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Saab’s J21 was among the few aircraft produced in both piston engine and turbojet versions.

To most Americans, the name SAAB brings to mind a line of modish and distinctively Swedish auto­mobiles. It might come as a surprise that Saab is actually an acronym for Svenska Aeroplan Aktie Bolaget, or “Swedish Airplane Company.” Although the company has been in the car business since 1947, it got its start in aviation 10 years earlier and remains one of Europe’s leading manufacturers of military and commercial aircraft and related systems. Saab also began as a state-owned industry but is now a publicly held corporation with about 40 percent of its ownership outside of Sweden.

The circumstances that led to the development of the unorthodox J21 (J for Jakt, or fighter), the first fighter designed by Saab to be built and flown, are connected to the origins of the company itself. Despite being traditionally neutral, the Swedish government by the mid-1930s was becoming increasingly alarmed by the rising political and military tensions in Europe, and in particular, the growing power of nearby Nazi Germany. Though Sweden was a rela­tively advanced industrial power at the time, it possessed practically no domestic industrial base for manufacturing aircraft. In fact, its small air force, the Flygvapnet, was entirely equipped with aircraft imported from Great Britain, Germany, the United States and Italy. In the event of a general European war between Germany and the Allied nations, Sweden was understandably concerned that it would be cut off from its traditional trading partners. Against that backdrop, in April 1937 Svenska Aeroplan Aktie Bolaget came to be.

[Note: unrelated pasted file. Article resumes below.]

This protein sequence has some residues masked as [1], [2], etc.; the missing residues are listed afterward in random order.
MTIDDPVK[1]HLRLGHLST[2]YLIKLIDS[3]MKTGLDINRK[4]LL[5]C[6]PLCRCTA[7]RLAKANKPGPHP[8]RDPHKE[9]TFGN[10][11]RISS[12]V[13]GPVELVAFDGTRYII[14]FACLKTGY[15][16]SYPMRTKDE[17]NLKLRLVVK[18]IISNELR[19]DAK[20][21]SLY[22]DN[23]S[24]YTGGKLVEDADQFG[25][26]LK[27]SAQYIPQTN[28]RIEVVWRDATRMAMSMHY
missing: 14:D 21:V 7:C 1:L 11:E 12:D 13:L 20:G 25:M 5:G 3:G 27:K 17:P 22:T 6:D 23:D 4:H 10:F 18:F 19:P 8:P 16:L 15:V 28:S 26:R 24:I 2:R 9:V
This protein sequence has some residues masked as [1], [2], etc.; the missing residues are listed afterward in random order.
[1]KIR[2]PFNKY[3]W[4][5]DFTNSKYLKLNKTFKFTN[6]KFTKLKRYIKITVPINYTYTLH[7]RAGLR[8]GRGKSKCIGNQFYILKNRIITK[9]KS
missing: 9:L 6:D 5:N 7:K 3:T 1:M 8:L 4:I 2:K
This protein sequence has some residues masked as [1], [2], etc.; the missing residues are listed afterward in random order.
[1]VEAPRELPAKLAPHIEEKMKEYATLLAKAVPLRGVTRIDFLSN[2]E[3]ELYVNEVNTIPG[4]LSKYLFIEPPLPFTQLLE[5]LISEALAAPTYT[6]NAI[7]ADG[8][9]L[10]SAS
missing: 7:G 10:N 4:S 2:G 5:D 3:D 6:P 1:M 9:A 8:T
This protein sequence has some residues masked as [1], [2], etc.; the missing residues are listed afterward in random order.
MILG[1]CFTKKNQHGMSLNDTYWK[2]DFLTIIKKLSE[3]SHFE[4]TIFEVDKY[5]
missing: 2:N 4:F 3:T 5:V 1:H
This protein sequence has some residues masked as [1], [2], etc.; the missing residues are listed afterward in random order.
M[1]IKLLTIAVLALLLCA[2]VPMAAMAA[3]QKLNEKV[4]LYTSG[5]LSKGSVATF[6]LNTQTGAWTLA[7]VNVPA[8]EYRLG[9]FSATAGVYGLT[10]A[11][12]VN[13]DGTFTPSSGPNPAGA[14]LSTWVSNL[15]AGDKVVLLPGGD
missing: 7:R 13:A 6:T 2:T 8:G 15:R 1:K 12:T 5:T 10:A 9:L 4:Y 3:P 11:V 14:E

Saab’s earliest aircraft manufacturing experience was gained by license-producing foreign aircraft designs (e.g., Junkers Ju-86K bombers [B3s], Northrop 8A-1/A-17 attack/ dive-bombers [B5s] and North American NA16/BT-9 trainers [Sk14s]). With the help of American consultants, the Saab engineering team led by Frid Wanstrom was by 1939 already developing completely original designs for a dive bomber, the B17, a twin-engine light bomber, the B18, and two fighters, the J19 and J21. The J19 was a conventional all-metal monoplane designed for a radial engine, but the J21 had an unusual twin-boom pusher configuration. After the outbreak of hostilities between Germany and the Allies in September 1939, however, the hoped-for supply of aircraft engines from the United States and Britain dried up, and Saab was forced to place both of its fighter projects on hold.